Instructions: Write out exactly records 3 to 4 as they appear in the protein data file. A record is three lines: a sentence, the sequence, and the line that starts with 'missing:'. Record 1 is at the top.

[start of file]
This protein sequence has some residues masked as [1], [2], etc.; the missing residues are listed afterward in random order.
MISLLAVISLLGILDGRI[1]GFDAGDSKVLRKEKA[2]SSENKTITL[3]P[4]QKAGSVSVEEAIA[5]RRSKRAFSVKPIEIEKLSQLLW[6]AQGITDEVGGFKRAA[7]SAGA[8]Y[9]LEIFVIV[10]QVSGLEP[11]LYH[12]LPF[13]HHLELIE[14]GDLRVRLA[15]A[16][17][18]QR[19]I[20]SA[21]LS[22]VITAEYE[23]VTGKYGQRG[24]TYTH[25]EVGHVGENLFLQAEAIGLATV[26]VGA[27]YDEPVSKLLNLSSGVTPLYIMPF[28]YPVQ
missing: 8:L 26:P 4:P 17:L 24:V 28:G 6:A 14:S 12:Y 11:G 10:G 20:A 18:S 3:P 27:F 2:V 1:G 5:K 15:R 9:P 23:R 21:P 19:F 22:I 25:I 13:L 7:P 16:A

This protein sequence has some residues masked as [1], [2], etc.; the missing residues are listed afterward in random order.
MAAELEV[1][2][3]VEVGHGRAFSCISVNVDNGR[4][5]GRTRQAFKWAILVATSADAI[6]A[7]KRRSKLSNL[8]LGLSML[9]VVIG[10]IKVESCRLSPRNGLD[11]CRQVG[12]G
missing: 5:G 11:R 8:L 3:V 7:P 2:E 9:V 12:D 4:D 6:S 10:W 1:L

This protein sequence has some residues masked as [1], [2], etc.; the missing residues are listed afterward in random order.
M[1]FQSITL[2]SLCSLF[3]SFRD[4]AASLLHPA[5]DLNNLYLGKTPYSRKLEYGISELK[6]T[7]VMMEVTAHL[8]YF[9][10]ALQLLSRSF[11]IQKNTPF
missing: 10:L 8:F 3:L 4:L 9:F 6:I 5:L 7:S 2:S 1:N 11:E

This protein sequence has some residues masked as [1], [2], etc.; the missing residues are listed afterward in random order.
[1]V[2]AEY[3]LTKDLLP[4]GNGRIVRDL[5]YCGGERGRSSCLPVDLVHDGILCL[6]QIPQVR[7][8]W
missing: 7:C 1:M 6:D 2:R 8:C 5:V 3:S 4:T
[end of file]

This protein sequence has some residues masked as [1], [2], etc.; the missing residues are listed afterward in random order.
M[1]FQSITL[2]SLCSLF[3]SFRD[4]AASLLHPA[5]DLNNLYLGKTPYSRKLEYGISELK[6]T[7]VMMEVTAHL[8]YF[9][10]ALQLLSRSF[11]IQKNTPF
missing: 10:L 8:F 3:L 4:L 9:F 6:I 5:L 7:S 2:S 1:N 11:E

This protein sequence has some residues masked as [1], [2], etc.; the missing residues are listed afterward in random order.
[1]V[2]AEY[3]LTKDLLP[4]GNGRIVRDL[5]YCGGERGRSSCLPVDLVHDGILCL[6]QIPQVR[7][8]W
missing: 7:C 1:M 6:D 2:R 8:C 5:V 3:S 4:T